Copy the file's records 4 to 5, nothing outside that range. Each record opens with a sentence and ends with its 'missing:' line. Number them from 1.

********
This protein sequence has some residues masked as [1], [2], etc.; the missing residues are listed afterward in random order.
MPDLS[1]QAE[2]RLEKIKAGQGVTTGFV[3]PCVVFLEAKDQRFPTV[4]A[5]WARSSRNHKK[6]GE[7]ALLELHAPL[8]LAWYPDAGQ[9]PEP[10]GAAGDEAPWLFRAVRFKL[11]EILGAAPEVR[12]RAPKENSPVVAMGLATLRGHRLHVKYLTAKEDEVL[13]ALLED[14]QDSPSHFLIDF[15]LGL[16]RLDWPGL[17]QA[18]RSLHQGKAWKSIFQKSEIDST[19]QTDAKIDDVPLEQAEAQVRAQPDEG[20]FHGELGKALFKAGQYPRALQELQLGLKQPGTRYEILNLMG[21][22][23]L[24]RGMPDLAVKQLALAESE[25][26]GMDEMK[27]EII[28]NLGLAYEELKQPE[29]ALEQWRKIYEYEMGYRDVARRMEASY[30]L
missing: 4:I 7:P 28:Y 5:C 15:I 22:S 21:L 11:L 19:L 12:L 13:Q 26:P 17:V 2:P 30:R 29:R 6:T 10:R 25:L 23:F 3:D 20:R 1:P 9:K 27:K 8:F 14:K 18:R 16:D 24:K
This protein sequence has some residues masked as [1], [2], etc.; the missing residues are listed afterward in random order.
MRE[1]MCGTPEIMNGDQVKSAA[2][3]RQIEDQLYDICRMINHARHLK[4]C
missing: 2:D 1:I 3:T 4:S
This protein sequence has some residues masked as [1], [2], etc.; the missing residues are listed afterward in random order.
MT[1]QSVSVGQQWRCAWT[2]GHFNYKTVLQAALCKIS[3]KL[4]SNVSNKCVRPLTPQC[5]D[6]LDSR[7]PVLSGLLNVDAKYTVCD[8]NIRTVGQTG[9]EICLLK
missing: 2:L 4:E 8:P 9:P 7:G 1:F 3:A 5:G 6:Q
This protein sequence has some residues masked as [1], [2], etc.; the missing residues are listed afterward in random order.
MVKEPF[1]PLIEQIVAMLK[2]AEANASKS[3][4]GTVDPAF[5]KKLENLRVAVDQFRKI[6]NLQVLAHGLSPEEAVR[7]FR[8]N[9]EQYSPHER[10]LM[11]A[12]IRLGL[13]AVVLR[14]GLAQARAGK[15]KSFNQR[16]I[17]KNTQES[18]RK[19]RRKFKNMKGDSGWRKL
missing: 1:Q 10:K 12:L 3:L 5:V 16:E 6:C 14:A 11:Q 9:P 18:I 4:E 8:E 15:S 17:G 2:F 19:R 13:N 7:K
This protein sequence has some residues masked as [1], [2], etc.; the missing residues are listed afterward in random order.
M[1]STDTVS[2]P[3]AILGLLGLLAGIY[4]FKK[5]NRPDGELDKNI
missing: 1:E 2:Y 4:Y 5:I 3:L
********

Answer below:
This protein sequence has some residues masked as [1], [2], etc.; the missing residues are listed afterward in random order.
MVKEPF[1]PLIEQIVAMLK[2]AEANASKS[3][4]GTVDPAF[5]KKLENLRVAVDQFRKI[6]NLQVLAHGLSPEEAVR[7]FR[8]N[9]EQYSPHER[10]LM[11]A[12]IRLGL[13]AVVLR[14]GLAQARAGK[15]KSFNQR[16]I[17]KNTQES[18]RK[19]RRKFKNMKGDSGWRKL
missing: 1:Q 10:K 12:L 3:L 5:V 16:E 6:C 14:A 11:Q 9:P 18:I 4:E 8:E 15:S 17:G 2:F 19:R 13:N 7:K
This protein sequence has some residues masked as [1], [2], etc.; the missing residues are listed afterward in random order.
M[1]STDTVS[2]P[3]AILGLLGLLAGIY[4]FKK[5]NRPDGELDKNI
missing: 1:E 2:Y 4:Y 5:I 3:L